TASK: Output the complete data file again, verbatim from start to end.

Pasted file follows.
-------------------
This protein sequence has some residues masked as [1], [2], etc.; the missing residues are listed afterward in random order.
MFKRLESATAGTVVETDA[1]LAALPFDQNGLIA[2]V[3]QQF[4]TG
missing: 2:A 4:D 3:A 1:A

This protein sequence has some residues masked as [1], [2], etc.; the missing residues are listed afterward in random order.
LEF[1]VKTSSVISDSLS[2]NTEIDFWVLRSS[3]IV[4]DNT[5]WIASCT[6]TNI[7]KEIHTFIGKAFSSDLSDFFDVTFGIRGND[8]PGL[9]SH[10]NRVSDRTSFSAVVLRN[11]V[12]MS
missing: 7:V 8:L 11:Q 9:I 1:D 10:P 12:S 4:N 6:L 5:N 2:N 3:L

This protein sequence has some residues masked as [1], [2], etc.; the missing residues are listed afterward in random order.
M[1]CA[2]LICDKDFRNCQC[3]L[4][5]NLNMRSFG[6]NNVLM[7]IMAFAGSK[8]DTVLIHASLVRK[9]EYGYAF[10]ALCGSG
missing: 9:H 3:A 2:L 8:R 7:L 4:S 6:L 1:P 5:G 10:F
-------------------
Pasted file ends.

This protein sequence has some residues masked as [1], [2], etc.; the missing residues are listed afterward in random order.
MFKRLESATAGTVVETDA[1]LAALPFDQNGLIA[2]V[3]QQF[4]TG
missing: 2:A 4:D 3:A 1:A

This protein sequence has some residues masked as [1], [2], etc.; the missing residues are listed afterward in random order.
LEF[1]VKTSSVISDSLS[2]NTEIDFWVLRSS[3]IV[4]DNT[5]WIASCT[6]TNI[7]KEIHTFIGKAFSSDLSDFFDVTFGIRGND[8]PGL[9]SH[10]NRVSDRTSFSAVVLRN[11]V[12]MS
missing: 7:V 8:L 11:Q 9:I 1:D 10:P 12:S 4:N 6:L 5:N 2:N 3:L

This protein sequence has some residues masked as [1], [2], etc.; the missing residues are listed afterward in random order.
M[1]CA[2]LICDKDFRNCQC[3]L[4][5]NLNMRSFG[6]NNVLM[7]IMAFAGSK[8]DTVLIHASLVRK[9]EYGYAF[10]ALCGSG
missing: 9:H 3:A 2:L 8:R 7:L 4:S 6:L 1:P 5:G 10:F